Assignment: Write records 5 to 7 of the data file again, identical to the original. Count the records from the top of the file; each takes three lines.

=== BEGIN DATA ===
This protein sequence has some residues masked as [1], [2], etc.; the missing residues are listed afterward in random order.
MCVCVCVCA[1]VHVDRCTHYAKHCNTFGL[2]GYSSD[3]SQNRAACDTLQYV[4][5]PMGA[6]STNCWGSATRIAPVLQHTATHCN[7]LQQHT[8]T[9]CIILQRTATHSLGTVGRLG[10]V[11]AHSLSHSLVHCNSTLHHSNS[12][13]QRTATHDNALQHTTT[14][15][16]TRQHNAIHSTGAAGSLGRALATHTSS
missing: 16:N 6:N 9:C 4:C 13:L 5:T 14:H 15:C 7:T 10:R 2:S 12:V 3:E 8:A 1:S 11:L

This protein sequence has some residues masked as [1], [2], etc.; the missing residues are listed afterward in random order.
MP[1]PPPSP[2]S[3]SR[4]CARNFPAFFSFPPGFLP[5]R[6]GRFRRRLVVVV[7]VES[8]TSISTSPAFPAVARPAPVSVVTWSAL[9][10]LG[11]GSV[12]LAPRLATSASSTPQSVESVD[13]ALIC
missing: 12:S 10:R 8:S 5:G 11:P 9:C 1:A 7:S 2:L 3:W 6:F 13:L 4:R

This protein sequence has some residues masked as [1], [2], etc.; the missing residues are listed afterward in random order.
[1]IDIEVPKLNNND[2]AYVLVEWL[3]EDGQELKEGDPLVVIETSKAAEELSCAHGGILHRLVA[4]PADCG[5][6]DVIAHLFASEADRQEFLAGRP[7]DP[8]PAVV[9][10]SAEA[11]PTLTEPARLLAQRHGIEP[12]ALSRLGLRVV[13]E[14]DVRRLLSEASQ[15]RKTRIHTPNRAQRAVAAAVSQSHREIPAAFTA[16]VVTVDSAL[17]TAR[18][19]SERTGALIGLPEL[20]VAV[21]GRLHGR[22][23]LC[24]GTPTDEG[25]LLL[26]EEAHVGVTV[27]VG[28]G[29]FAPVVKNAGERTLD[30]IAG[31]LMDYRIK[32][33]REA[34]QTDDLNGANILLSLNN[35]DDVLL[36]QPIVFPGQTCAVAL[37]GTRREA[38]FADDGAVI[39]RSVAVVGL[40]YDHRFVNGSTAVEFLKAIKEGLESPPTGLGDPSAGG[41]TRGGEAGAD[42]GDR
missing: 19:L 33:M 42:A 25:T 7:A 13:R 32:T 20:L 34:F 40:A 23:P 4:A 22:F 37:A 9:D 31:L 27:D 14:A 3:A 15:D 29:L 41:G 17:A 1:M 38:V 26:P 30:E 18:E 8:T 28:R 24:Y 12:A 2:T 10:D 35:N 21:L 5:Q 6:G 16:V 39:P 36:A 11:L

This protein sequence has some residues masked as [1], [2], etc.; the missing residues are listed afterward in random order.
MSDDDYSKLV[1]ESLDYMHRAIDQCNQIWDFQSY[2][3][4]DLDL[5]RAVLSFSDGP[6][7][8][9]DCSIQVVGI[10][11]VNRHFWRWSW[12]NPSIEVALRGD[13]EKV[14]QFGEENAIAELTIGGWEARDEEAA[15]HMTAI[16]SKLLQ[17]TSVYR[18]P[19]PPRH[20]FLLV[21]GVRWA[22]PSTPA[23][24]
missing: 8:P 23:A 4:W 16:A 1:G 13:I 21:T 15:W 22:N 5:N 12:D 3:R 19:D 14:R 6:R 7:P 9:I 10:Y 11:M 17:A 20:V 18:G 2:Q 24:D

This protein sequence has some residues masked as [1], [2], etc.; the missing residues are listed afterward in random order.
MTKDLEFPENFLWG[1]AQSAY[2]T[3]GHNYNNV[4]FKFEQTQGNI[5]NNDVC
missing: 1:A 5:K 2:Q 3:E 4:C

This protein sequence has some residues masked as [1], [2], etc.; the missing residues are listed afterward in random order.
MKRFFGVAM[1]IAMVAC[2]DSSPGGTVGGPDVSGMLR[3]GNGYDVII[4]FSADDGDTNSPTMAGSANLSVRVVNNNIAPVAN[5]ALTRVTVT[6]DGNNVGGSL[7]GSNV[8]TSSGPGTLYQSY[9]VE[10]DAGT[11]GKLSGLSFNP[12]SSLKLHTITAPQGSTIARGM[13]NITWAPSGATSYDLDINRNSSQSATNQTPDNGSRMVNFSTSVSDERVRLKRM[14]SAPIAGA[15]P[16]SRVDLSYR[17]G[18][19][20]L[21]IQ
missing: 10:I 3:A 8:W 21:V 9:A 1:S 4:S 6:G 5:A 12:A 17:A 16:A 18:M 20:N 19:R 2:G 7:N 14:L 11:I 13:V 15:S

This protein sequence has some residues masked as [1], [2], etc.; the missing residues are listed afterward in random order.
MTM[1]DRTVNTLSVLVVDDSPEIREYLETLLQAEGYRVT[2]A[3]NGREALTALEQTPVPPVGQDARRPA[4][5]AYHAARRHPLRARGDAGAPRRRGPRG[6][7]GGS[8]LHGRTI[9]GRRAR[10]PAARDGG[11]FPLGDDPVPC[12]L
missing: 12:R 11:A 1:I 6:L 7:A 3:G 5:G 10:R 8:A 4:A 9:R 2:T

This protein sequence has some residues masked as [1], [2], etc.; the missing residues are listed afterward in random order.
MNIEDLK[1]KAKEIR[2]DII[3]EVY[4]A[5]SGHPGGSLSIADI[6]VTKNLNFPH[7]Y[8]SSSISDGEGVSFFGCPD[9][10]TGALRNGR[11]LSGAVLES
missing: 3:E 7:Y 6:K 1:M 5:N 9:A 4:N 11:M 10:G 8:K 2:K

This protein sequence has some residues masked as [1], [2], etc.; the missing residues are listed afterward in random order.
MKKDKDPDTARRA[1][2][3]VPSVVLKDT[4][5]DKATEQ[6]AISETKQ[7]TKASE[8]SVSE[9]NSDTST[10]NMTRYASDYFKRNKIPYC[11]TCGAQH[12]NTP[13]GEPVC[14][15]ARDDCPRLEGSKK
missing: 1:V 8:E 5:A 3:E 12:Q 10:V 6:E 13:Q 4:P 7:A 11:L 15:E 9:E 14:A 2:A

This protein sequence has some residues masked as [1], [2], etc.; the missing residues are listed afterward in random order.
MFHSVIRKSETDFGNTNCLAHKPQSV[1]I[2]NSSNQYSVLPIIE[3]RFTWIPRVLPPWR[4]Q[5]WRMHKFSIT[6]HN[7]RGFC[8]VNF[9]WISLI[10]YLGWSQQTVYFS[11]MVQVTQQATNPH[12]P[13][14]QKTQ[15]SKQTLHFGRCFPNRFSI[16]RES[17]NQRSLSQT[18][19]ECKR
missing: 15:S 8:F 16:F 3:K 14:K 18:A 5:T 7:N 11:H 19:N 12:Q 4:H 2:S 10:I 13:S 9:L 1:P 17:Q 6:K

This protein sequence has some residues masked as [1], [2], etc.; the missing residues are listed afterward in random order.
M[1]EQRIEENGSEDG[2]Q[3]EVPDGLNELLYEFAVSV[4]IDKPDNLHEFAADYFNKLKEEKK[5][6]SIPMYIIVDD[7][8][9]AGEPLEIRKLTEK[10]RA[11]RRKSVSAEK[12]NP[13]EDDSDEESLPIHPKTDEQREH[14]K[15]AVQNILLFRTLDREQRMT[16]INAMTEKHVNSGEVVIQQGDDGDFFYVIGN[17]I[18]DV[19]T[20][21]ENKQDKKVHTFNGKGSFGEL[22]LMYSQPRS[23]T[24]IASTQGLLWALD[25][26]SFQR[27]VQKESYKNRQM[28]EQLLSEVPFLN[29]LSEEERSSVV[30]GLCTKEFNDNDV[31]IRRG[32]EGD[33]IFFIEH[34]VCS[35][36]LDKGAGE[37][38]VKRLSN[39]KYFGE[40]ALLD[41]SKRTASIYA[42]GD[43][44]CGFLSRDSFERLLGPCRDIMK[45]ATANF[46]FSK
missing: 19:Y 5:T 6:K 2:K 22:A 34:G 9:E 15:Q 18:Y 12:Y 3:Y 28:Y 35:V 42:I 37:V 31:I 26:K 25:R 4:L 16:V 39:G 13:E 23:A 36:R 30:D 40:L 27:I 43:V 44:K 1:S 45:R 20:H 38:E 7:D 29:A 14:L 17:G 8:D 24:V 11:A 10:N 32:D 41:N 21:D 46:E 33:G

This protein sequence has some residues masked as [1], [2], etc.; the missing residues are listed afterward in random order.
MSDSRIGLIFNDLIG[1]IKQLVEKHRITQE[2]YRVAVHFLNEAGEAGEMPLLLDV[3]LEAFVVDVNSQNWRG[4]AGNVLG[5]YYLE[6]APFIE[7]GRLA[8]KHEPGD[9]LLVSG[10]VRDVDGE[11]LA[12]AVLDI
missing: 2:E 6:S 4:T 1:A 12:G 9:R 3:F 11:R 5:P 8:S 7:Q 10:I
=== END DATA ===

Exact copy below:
This protein sequence has some residues masked as [1], [2], etc.; the missing residues are listed afterward in random order.
MTKDLEFPENFLWG[1]AQSAY[2]T[3]GHNYNNV[4]FKFEQTQGNI[5]NNDVC
missing: 1:A 5:K 2:Q 3:E 4:C

This protein sequence has some residues masked as [1], [2], etc.; the missing residues are listed afterward in random order.
MKRFFGVAM[1]IAMVAC[2]DSSPGGTVGGPDVSGMLR[3]GNGYDVII[4]FSADDGDTNSPTMAGSANLSVRVVNNNIAPVAN[5]ALTRVTVT[6]DGNNVGGSL[7]GSNV[8]TSSGPGTLYQSY[9]VE[10]DAGT[11]GKLSGLSFNP[12]SSLKLHTITAPQGSTIARGM[13]NITWAPSGATSYDLDINRNSSQSATNQTPDNGSRMVNFSTSVSDERVRLKRM[14]SAPIAGA[15]P[16]SRVDLSYR[17]G[18][19][20]L[21]IQ
missing: 10:I 3:A 8:W 21:V 9:A 1:S 4:S 6:G 5:A 12:A 17:A 16:A 18:M 20:N 19:R 2:G 7:N 14:L 11:I 13:V 15:S

This protein sequence has some residues masked as [1], [2], etc.; the missing residues are listed afterward in random order.
MTM[1]DRTVNTLSVLVVDDSPEIREYLETLLQAEGYRVT[2]A[3]NGREALTALEQTPVPPVGQDARRPA[4][5]AYHAARRHPLRARGDAGAPRRRGPRG[6][7]GGS[8]LHGRTI[9]GRRAR[10]PAARDGG[11]FPLGDDPVPC[12]L
missing: 12:R 11:A 1:I 6:L 7:A 3:G 5:G 10:R 8:A 4:A 9:R 2:T